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MicroscopyAuthor(s): Patricia A. Moss; Les Groom
Source: From the Handbook of Physical Testing of Paper, Volume 2, Second Edition Revised and Expanded, Edited by Jens Borch, M. Bruce Lyne, Richard E. Mark, and Charles C. Habeger, Jr.
Publication Series: Miscellaneous Publication
PDF: View PDF (23.6 MB)
DescriptionMicroscopy is the study and interpretation of images produced by a microscope. "Interpretation" is the keyword, because the microscope enables one to see structures that are too small or too close together to be resolved by the unaided eye. (The human eye cannot separate two points or lines that are closer together than 0.1 mm.) it is important to remember that microscopy is not simply a matter of maginification and making objects larger, but of resolving features that may not have been seen before. Much microscopical analysis is subjective. Images cannot be interpreted intuitively on the basis of nonmicroscopic experience but required highly skilled microscopists with knowledge and practical experience of the materials they are examining and an "eye" for their subject. Correct interpretation can be achieved only when one has a thorough understanding of all the factors that influence the final image. These factors include instrumental effects, specimen preparation techniques, and microscope specimen interactions. Three-dimensional objects projected onto a two-dimensional image such as is the case with scanning electrononmicrographs, can be particularly confusing and difficult to interpret. Images of surface features can be illusory, and the observation, recorded by the seventeenth century microscopist Robert Hooke , that "it is exceedingly difficult in some objects to distinguish between it prominence and it depression between a shadow and a black stain, or a rellcction and a whiteness in a color" still holds true today.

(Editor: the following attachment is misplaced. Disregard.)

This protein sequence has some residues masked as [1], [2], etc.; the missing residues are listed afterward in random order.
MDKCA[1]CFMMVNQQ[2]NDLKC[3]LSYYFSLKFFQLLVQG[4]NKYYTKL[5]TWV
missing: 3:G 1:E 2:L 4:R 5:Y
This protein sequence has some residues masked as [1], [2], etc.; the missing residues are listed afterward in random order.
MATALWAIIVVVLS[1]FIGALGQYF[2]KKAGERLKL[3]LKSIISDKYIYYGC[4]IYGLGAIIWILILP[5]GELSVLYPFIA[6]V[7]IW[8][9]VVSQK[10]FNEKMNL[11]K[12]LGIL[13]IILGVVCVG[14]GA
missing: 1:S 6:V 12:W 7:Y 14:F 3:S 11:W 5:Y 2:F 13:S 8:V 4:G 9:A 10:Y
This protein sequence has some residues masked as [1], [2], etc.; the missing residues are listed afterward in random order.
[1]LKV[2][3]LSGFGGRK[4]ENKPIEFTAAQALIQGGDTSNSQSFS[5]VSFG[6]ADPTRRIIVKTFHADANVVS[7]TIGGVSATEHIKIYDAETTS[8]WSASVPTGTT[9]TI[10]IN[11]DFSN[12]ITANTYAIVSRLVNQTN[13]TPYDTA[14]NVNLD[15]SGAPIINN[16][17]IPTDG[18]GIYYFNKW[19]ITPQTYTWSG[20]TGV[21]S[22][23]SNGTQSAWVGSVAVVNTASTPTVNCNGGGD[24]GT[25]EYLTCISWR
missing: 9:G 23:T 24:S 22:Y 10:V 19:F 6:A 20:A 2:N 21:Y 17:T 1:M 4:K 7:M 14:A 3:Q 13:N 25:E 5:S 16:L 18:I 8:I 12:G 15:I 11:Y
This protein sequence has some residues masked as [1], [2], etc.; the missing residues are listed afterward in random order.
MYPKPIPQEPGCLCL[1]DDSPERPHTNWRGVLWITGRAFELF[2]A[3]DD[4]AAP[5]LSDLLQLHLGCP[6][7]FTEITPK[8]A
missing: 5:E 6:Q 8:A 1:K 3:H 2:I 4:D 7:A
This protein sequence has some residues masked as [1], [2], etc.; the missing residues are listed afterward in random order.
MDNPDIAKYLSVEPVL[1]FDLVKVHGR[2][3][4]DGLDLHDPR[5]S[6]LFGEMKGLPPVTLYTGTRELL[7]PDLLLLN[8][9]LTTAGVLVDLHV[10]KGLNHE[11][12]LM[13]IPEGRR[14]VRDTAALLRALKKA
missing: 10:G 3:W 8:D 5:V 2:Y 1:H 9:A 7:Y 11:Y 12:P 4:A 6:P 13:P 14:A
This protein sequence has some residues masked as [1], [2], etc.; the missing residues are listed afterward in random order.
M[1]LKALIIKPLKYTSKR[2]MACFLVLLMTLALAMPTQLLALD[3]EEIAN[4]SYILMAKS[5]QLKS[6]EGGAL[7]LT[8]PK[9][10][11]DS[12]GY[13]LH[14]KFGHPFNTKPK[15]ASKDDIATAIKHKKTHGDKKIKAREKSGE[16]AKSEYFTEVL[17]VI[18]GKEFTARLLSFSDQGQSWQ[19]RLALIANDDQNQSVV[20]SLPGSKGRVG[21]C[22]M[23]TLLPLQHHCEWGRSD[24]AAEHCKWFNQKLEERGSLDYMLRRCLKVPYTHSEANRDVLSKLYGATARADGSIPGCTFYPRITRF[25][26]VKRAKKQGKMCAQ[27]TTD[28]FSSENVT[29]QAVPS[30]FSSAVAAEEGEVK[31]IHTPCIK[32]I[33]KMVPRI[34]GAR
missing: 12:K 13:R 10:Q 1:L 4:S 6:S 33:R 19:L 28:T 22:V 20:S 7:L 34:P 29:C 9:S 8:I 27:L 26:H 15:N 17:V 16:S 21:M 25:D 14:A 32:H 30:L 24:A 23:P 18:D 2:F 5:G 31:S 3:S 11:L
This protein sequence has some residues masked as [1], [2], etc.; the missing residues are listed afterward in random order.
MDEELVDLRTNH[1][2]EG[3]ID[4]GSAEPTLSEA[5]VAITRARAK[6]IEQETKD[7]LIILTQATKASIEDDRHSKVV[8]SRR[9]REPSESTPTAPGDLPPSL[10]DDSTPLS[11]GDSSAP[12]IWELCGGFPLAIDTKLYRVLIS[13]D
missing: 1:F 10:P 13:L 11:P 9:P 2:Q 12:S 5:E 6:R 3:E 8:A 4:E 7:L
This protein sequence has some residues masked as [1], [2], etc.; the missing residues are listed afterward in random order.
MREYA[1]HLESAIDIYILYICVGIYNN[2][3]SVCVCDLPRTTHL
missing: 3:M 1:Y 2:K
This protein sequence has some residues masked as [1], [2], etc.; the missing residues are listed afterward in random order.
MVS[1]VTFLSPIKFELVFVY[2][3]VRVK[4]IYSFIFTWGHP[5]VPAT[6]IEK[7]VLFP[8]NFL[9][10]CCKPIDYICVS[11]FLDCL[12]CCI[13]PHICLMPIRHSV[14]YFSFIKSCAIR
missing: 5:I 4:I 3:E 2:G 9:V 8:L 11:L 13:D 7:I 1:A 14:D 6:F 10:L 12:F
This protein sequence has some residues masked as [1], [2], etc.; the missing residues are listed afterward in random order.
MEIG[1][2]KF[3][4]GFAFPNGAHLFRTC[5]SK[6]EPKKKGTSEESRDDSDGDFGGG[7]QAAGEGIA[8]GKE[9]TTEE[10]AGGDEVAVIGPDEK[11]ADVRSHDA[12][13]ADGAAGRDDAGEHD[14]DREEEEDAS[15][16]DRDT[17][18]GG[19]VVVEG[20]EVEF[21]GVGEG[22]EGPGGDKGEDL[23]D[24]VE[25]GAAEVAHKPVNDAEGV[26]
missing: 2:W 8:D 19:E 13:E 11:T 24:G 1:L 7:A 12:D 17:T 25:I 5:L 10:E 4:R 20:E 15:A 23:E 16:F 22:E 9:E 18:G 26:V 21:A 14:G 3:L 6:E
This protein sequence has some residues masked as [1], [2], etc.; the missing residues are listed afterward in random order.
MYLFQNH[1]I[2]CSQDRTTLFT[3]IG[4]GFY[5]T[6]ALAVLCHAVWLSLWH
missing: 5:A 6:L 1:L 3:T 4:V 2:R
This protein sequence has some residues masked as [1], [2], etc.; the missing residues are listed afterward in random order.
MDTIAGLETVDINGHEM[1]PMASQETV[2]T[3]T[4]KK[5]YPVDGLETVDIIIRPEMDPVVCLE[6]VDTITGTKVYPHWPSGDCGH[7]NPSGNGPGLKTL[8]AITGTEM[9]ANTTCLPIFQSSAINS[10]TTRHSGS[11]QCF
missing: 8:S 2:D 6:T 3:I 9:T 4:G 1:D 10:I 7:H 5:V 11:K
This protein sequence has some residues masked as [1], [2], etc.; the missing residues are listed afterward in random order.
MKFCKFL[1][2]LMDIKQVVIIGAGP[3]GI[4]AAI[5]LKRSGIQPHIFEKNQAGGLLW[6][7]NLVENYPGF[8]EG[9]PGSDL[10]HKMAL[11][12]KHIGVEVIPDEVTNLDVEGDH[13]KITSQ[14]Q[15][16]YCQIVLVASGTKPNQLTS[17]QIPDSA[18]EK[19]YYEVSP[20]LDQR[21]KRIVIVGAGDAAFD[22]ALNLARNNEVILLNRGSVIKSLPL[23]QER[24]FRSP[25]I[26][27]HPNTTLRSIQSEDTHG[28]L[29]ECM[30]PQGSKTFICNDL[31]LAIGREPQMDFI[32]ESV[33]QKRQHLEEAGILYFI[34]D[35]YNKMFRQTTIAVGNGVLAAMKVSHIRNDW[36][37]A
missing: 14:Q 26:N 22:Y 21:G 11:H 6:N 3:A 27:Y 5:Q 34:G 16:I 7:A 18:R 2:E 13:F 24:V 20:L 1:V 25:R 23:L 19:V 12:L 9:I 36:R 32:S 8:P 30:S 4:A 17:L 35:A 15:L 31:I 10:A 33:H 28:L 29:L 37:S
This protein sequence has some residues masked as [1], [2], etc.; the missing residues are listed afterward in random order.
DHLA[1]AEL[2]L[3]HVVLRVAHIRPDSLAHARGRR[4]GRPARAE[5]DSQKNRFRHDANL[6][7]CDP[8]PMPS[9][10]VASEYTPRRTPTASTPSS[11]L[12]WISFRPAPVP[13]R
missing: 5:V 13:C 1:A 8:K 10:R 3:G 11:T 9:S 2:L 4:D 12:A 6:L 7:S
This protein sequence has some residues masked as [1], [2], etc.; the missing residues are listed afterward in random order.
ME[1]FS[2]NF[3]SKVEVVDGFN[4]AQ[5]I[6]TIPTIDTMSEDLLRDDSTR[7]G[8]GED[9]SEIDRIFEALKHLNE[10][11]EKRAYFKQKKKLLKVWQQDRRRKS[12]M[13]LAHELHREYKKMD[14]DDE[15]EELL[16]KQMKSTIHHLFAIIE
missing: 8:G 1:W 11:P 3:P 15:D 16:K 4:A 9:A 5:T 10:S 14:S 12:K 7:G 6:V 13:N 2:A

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CitationMoss, Patricia A.; Groom, Les. 2001. Microscopy. From the Handbook of Physical Testing of Paper, Volume 2, Second Edition Revised and Expanded, Edited by Jens Borch, M. Bruce Lyne, Richard E. Mark, and Charles C. Habeger, Jr.
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